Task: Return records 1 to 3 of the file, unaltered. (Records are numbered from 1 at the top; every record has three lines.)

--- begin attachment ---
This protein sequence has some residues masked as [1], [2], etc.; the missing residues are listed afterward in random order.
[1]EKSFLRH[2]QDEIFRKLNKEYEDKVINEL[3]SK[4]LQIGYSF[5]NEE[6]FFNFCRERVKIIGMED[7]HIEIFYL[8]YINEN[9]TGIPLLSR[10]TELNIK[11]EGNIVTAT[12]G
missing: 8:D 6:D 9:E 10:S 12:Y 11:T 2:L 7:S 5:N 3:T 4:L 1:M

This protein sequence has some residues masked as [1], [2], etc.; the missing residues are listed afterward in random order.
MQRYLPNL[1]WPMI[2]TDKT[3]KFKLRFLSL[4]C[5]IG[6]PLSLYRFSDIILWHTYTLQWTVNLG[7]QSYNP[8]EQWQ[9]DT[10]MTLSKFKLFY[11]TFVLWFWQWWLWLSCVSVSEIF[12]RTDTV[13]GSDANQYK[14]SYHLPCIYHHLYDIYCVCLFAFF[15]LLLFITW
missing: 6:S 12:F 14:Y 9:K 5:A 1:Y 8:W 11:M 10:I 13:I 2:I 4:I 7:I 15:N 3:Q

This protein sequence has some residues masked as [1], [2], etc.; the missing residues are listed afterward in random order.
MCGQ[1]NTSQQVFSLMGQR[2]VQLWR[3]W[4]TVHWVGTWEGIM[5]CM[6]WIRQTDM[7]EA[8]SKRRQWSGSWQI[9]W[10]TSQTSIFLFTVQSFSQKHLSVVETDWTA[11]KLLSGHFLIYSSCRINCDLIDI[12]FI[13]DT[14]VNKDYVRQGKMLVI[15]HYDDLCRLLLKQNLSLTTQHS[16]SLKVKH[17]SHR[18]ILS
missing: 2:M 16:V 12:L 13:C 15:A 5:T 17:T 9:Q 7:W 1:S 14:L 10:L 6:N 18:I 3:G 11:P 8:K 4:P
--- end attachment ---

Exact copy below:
This protein sequence has some residues masked as [1], [2], etc.; the missing residues are listed afterward in random order.
[1]EKSFLRH[2]QDEIFRKLNKEYEDKVINEL[3]SK[4]LQIGYSF[5]NEE[6]FFNFCRERVKIIGMED[7]HIEIFYL[8]YINEN[9]TGIPLLSR[10]TELNIK[11]EGNIVTAT[12]G
missing: 8:D 6:D 9:E 10:S 12:Y 11:T 2:L 7:S 5:N 3:T 4:L 1:M

This protein sequence has some residues masked as [1], [2], etc.; the missing residues are listed afterward in random order.
MQRYLPNL[1]WPMI[2]TDKT[3]KFKLRFLSL[4]C[5]IG[6]PLSLYRFSDIILWHTYTLQWTVNLG[7]QSYNP[8]EQWQ[9]DT[10]MTLSKFKLFY[11]TFVLWFWQWWLWLSCVSVSEIF[12]RTDTV[13]GSDANQYK[14]SYHLPCIYHHLYDIYCVCLFAFF[15]LLLFITW
missing: 6:S 12:F 14:Y 9:K 5:A 1:Y 8:W 11:M 10:I 13:I 2:I 4:I 7:I 15:N 3:Q

This protein sequence has some residues masked as [1], [2], etc.; the missing residues are listed afterward in random order.
MCGQ[1]NTSQQVFSLMGQR[2]VQLWR[3]W[4]TVHWVGTWEGIM[5]CM[6]WIRQTDM[7]EA[8]SKRRQWSGSWQI[9]W[10]TSQTSIFLFTVQSFSQKHLSVVETDWTA[11]KLLSGHFLIYSSCRINCDLIDI[12]FI[13]DT[14]VNKDYVRQGKMLVI[15]HYDDLCRLLLKQNLSLTTQHS[16]SLKVKH[17]SHR[18]ILS
missing: 2:M 16:V 12:L 13:C 15:A 5:T 17:T 9:Q 7:W 1:S 14:L 10:L 6:N 18:I 3:G 11:P 8:K 4:P